Jump to Main ContentJump to Primary Navigation
Top

These are NASA's tips for photographing tonight's supermoon

moon4.jpg

When the sun sets on 14 November at around 4:44pm, the largest ‘supermoon’ you’ve ever seen is set to rise over the eastern horizon. 

The moon hasn't been this close to the earth since 1948, and you can read all about ‘why’ it’s happening right here – but this is about the more important ‘how’ to take a super shot of said supermoon, an event that isn’t going to occur again until 2034. 

NASA senior photographer Bill Ingalls has shared his tips on how to take a pro photo of tonight’s lunar event, using anything from a smartphone camera to a more professional set up. 

You’ll be able to use your phone’s camera

No, a smartphone camera won’t take a picture that can rival a DSLR with a long lens – but Ingalls doesn’t see why you can’t embrace the challenge and use whatever camera you’ve got to hand.

“It’s all relative. For me, it would be maddening and frustrating – yet it may be a good challenge, actually. You’re not going to get a giant moon in your shot, but you can do something more panoramic, including some foreground that’s interesting. Think about being in an urban area where it’s a little bit brighter.” 

In order to get the best photo of the supermoon from a mobile, you’re going to want to use a tripod, or rest your phone on a flat, stable surface to take the shot. “Tap the screen and hold your finger on the object (in this case, the moon) to lock the focus. Then slide your finger up or down to darken or lighten the exposure.”

moon

Make sure you’ve got a point of reference

“Don’t make the mistake of photographing the moon by itself with no reference to anything,” said Ingalls. “I’ve certainly done it myself, but everyone will get that shot. Instead, think of how to make the image creative – that means tying it into some land-based object. It can be a local landmark or anything to give your photo a sense of place.”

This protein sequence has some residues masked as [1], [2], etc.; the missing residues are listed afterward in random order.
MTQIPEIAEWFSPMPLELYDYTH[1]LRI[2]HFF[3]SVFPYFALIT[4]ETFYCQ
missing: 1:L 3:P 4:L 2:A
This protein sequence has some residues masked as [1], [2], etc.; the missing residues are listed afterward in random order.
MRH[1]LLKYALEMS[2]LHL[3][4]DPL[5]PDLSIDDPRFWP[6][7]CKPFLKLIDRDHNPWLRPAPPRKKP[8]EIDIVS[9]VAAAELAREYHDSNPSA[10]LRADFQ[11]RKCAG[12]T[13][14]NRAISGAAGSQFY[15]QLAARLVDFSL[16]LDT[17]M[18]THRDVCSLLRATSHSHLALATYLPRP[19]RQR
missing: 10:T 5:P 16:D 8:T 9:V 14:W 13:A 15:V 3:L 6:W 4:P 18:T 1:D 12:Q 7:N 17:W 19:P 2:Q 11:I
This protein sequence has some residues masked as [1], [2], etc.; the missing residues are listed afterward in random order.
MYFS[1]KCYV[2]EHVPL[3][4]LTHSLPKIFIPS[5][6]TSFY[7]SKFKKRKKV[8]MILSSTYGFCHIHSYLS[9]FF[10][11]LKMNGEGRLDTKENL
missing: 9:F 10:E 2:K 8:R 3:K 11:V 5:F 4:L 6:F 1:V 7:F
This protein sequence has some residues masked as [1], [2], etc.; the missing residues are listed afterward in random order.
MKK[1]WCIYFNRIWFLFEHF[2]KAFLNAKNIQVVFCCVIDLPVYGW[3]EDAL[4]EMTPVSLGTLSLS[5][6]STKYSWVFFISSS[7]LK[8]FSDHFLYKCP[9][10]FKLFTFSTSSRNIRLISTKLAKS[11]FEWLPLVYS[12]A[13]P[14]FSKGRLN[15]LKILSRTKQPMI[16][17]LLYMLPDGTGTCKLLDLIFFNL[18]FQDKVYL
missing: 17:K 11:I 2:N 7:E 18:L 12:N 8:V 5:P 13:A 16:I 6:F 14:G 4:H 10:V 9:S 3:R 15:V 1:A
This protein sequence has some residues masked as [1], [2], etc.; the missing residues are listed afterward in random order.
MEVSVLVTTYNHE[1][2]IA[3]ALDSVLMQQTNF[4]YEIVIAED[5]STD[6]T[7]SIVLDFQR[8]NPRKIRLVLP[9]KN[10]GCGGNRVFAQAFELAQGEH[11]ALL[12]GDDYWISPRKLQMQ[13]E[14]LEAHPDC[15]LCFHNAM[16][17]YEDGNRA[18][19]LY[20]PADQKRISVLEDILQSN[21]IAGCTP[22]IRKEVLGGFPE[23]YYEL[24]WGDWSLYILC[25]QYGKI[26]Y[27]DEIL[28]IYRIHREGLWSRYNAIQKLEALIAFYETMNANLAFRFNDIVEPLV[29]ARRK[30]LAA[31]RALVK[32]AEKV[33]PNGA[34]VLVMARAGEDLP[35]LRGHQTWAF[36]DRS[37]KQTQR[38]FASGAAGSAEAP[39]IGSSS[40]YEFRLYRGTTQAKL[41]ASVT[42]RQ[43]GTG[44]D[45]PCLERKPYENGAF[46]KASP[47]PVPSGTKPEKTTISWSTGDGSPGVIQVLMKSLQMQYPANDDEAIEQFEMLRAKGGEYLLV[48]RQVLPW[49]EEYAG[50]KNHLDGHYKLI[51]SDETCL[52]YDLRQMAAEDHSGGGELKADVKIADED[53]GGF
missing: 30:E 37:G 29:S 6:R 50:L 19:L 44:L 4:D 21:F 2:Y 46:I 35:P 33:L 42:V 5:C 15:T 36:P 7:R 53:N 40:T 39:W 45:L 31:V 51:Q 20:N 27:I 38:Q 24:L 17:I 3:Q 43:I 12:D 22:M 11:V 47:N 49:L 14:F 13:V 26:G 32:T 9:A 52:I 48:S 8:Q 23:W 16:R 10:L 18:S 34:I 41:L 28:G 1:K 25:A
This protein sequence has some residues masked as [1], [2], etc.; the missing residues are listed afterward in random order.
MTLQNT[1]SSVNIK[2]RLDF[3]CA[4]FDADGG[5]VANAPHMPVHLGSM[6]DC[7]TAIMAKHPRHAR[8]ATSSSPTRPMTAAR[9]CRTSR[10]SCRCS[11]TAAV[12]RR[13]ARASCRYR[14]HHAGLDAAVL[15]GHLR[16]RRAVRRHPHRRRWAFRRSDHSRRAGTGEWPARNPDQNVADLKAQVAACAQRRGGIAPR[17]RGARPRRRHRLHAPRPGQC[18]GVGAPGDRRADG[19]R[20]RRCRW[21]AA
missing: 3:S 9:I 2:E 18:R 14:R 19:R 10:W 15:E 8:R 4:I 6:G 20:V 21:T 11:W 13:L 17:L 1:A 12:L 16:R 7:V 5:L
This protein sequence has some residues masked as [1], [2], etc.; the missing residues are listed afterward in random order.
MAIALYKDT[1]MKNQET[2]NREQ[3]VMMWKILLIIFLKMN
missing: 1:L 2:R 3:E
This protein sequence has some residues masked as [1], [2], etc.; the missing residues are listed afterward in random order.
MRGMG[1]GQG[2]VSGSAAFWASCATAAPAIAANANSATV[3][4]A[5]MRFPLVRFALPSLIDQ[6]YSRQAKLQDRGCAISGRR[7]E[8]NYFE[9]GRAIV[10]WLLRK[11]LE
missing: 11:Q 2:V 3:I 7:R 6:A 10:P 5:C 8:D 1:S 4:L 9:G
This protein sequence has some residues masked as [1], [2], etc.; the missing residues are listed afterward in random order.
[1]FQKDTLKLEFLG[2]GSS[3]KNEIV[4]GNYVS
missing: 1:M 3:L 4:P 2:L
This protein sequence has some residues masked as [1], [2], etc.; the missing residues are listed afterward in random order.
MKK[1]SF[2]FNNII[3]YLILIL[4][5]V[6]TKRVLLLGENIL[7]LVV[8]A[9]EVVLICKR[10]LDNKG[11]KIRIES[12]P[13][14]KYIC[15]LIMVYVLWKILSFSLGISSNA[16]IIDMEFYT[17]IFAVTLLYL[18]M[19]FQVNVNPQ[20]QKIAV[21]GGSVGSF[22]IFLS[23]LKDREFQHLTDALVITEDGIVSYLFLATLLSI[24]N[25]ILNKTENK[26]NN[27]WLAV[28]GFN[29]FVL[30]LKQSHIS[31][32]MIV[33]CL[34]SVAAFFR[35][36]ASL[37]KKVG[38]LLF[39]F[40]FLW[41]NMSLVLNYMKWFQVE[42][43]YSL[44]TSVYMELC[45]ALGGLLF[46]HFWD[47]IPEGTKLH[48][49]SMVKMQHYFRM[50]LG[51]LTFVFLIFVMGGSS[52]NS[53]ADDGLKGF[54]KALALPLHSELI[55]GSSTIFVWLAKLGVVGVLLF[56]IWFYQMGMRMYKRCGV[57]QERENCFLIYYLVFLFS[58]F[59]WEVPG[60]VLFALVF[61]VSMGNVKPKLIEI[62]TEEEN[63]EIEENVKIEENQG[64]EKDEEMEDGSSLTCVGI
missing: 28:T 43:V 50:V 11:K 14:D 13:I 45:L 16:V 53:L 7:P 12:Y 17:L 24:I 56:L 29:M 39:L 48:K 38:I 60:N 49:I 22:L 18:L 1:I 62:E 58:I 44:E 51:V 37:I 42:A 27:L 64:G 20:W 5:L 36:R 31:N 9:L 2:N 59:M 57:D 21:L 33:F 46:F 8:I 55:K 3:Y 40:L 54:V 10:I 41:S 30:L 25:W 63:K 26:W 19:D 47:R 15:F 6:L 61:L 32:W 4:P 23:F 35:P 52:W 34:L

moon

Scout out a local landmark you can include in your shot

“It means doing a lot of homework. I use Google Maps and other apps – even a compass – to plan where to get just the right angle at the right time.”

You’ll need to be aiming your lens toward the eastern horizon from 4:44 onwards, when the moon is set to make an appearance. 

moon

Get creative

Don’t live near a significant landmark? No problem – work with anything around you, from trees to people.

“There are lots of great photos of people appearing to be holding the moon in their hand and that kind of thing. You can get really creative with it.”

Pro tip: try setting your camera to a daylight white balance

Ingalls uses a daylight white balance when using his digital SLR camera, as the light of the moon is reflected sunlight. It’s also worth keeping in mind that the moon is a moving object; “It’s a balancing act between trying to get the right exposure and realising that the shutter speed typically needs to be a lot faster.”

(Images: NASA/Bill Ingalls, Rex)

[Via: NASA]

Related

Supermoon2.gif

We're about to see a record breaking Supermoon

nasa.jpg

NASA just launched a $1m space robot competition

rockets.jpg

Watching this montage of rocket launches is amazingly relaxing

Comments

More

WhatsApp is about to stop working for millions of smartphone users

And it's bad news for Nokia or Blackberry users

by Tom Fordy
02 Dec 2016

Delete yourself from the internet with this handy website

And just like that, he was gone.

by Sam Diss
28 Nov 2016

Get on ‘Sindr’ the Catholic Church’s confession app

Swipe to find God in your area

24 Nov 2016

Apple to replace faulty batteries on iPhone 6s devices

21 Nov 2016

These are the worst passwords on the web

Best check yours isn't one of them

17 Nov 2016

What does Facebook really know about you

From ads to linked apps to everything in between

by David Cornish
17 Nov 2016

This Chrome extension will warn you of fake news stories

A handy Google Chrome tool for the post-truth era

by David Cornish
17 Nov 2016

An awesome paper cycling helmet wins Dyson design award

Only £4, and it'll save your life

by David Cornish
17 Nov 2016

Here are all the fake images people have idiotically been sharing

Delete these

by Tristan Cross
16 Nov 2016

Super Mario Run is coming to your mobile phone

Nintendo's mobile platformer finally gets a release date and price

by David Cornish
16 Nov 2016